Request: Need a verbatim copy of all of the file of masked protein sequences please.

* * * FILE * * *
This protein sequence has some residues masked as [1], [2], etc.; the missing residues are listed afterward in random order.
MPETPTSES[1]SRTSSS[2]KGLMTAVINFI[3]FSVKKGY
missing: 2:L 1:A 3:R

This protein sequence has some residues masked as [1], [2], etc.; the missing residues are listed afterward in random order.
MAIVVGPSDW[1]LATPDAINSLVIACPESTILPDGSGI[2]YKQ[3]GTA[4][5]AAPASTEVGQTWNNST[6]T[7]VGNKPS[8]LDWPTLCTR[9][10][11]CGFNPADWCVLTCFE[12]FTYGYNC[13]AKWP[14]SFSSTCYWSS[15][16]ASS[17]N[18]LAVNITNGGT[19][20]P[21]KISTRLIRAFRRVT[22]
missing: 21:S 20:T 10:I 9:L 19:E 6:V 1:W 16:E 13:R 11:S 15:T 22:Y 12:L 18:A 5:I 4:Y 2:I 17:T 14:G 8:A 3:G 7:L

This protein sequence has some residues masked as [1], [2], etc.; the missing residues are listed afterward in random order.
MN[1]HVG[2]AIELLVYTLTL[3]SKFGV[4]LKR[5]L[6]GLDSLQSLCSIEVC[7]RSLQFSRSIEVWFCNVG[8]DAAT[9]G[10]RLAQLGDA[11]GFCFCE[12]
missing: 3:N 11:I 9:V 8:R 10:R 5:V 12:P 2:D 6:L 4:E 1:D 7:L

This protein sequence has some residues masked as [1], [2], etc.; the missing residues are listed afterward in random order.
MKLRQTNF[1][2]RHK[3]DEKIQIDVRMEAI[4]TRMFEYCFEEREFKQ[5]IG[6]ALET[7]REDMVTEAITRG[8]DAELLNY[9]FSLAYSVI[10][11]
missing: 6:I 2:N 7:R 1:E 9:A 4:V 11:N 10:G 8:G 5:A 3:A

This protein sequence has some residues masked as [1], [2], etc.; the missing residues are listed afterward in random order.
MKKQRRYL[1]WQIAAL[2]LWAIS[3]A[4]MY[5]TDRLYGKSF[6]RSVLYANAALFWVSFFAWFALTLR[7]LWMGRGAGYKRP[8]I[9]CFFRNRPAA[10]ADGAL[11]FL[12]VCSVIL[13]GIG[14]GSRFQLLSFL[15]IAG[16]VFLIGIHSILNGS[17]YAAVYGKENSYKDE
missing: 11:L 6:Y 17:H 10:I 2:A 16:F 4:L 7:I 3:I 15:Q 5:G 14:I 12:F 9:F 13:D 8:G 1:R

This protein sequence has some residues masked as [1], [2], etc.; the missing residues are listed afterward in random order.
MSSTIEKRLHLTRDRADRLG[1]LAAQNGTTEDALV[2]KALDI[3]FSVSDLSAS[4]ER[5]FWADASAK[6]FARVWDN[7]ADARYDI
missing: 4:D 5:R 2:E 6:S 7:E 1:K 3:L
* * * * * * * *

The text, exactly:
This protein sequence has some residues masked as [1], [2], etc.; the missing residues are listed afterward in random order.
MPETPTSES[1]SRTSSS[2]KGLMTAVINFI[3]FSVKKGY
missing: 2:L 1:A 3:R

This protein sequence has some residues masked as [1], [2], etc.; the missing residues are listed afterward in random order.
MAIVVGPSDW[1]LATPDAINSLVIACPESTILPDGSGI[2]YKQ[3]GTA[4][5]AAPASTEVGQTWNNST[6]T[7]VGNKPS[8]LDWPTLCTR[9][10][11]CGFNPADWCVLTCFE[12]FTYGYNC[13]AKWP[14]SFSSTCYWSS[15][16]ASS[17]N[18]LAVNITNGGT[19][20]P[21]KISTRLIRAFRRVT[22]
missing: 21:S 20:T 10:I 9:L 19:E 6:V 1:W 16:E 13:R 11:S 15:T 22:Y 12:L 18:A 5:I 4:Y 2:I 17:T 14:G 8:A 3:G 7:L

This protein sequence has some residues masked as [1], [2], etc.; the missing residues are listed afterward in random order.
MN[1]HVG[2]AIELLVYTLTL[3]SKFGV[4]LKR[5]L[6]GLDSLQSLCSIEVC[7]RSLQFSRSIEVWFCNVG[8]DAAT[9]G[10]RLAQLGDA[11]GFCFCE[12]
missing: 3:N 11:I 9:V 8:R 10:R 5:V 12:P 2:D 6:L 4:E 1:D 7:L

This protein sequence has some residues masked as [1], [2], etc.; the missing residues are listed afterward in random order.
MKLRQTNF[1][2]RHK[3]DEKIQIDVRMEAI[4]TRMFEYCFEEREFKQ[5]IG[6]ALET[7]REDMVTEAITRG[8]DAELLNY[9]FSLAYSVI[10][11]
missing: 6:I 2:N 7:R 1:E 9:A 4:V 11:N 10:G 8:G 5:A 3:A

This protein sequence has some residues masked as [1], [2], etc.; the missing residues are listed afterward in random order.
MKKQRRYL[1]WQIAAL[2]LWAIS[3]A[4]MY[5]TDRLYGKSF[6]RSVLYANAALFWVSFFAWFALTLR[7]LWMGRGAGYKRP[8]I[9]CFFRNRPAA[10]ADGAL[11]FL[12]VCSVIL[13]GIG[14]GSRFQLLSFL[15]IAG[16]VFLIGIHSILNGS[17]YAAVYGKENSYKDE
missing: 11:L 6:Y 17:H 10:I 2:A 16:F 4:L 7:I 3:I 15:Q 5:G 14:I 12:F 9:F 13:D 8:G 1:R

This protein sequence has some residues masked as [1], [2], etc.; the missing residues are listed afterward in random order.
MSSTIEKRLHLTRDRADRLG[1]LAAQNGTTEDALV[2]KALDI[3]FSVSDLSAS[4]ER[5]FWADASAK[6]FARVWDN[7]ADARYDI
missing: 4:D 5:R 2:E 6:S 7:E 1:K 3:L